A group of enthusiastic art aficionados attended a talk by Michael Hawker, associate curator of Australian Art at QAGOMA, at the Toowoomba Regional Art Gallery. Michael spoke and explained in detail the history of the works being displayed in Transparent: Watercolour in Queensland 1850s – 1980s.
Among those present was Revan MacQueen, whose father Kenneth has four of his paintings showing in the exhibition. Kenneth, who died in Milmerran in 1960, was known as a genial and unassuming man. During the later years of his career he was drawn to the undulating landscapes of the Darling Downs and to the coastal region of Moreton Bay, which provided the principal subjects for the scenes he depicted. His “Cabbage Gums and Cypress Pines”, which he painted in 1941, was purchased for the Metropolitan Musuem of Art, in New York, the following year.
The display at the TRAG, which will continue through to late in the month, commences with brilliant watercolours from the 1850s by Conrad Martens. This features the distinctive “Forest Cunningham’s Gap” painted by Conrad in 1856.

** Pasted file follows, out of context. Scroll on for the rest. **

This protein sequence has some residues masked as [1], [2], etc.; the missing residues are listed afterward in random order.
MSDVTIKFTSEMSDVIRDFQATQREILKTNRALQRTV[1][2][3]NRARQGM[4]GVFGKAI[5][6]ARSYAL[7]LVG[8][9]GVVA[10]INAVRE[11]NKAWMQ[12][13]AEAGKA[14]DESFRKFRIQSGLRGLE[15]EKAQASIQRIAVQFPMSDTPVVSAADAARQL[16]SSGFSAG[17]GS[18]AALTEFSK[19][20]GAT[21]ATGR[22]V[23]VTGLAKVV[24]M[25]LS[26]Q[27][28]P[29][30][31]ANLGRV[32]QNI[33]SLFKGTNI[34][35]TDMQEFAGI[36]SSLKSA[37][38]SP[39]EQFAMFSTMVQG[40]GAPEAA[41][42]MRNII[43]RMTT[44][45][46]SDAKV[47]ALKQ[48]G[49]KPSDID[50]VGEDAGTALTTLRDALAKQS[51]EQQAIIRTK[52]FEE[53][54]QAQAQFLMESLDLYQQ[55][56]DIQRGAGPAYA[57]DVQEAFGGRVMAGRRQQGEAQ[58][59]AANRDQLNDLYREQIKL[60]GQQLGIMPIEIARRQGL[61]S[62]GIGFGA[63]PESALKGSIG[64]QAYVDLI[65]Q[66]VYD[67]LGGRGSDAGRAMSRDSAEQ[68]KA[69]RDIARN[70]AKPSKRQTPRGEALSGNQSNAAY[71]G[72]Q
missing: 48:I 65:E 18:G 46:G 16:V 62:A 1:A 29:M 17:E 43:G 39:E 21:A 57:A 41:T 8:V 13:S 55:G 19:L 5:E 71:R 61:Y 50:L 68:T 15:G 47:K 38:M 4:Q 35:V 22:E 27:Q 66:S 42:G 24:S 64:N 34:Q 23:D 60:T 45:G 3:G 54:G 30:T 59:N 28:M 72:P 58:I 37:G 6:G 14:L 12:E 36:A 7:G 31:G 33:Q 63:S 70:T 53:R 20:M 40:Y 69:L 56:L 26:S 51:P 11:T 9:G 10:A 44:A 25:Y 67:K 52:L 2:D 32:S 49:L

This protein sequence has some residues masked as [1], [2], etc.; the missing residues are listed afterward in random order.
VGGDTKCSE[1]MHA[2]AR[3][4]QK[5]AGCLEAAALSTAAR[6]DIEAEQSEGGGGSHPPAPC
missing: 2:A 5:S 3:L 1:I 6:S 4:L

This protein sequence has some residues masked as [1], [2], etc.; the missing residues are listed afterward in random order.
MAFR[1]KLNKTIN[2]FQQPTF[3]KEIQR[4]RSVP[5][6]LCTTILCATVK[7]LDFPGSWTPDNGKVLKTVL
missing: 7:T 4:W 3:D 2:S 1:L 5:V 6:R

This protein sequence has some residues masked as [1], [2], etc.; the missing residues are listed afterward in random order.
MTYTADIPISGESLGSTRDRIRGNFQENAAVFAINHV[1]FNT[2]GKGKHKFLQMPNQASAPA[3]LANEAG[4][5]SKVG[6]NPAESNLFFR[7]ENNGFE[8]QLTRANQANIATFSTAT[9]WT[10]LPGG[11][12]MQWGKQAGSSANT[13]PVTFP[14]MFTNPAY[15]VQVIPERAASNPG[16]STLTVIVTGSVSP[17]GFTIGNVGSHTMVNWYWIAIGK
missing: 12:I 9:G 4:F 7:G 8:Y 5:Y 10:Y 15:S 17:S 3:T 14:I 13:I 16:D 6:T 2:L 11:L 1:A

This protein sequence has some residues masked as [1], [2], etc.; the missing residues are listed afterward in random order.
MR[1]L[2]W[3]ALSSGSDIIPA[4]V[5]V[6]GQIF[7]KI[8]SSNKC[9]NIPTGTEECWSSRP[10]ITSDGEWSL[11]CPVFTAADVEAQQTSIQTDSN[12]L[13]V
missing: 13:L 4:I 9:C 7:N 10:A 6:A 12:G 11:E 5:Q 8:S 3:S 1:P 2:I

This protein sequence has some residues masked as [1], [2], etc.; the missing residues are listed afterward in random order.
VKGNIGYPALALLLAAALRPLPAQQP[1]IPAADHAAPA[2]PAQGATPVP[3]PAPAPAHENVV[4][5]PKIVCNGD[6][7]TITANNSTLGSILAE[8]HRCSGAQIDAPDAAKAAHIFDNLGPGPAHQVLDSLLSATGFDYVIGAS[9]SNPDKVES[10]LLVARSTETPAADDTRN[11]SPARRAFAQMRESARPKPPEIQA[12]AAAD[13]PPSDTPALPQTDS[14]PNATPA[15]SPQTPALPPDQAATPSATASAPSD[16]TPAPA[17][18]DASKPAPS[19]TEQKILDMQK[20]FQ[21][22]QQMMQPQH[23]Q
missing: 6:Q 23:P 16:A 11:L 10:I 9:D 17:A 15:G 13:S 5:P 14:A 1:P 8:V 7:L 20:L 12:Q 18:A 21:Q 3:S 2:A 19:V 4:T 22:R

As told by Michael Hawker, Conrad travelled across the Great Dividing Range to the Darling Downs in 1851 where he painted watercolours of more than 70 houses and properties for squatters and pastoralists. This led to him becoming recognised as one of the most significant artists of his era to paint the landscape of colonial Queensland and the first pastoral holdings on the Downs.
The exhibition continues through a series of impressive works to those of Joy Roggenkemp, who was one of the most significant artists working in watercolours, in more recent times.
Words by Graeme Kelly
Images supplied by the Toowoomba Regional Art Gallery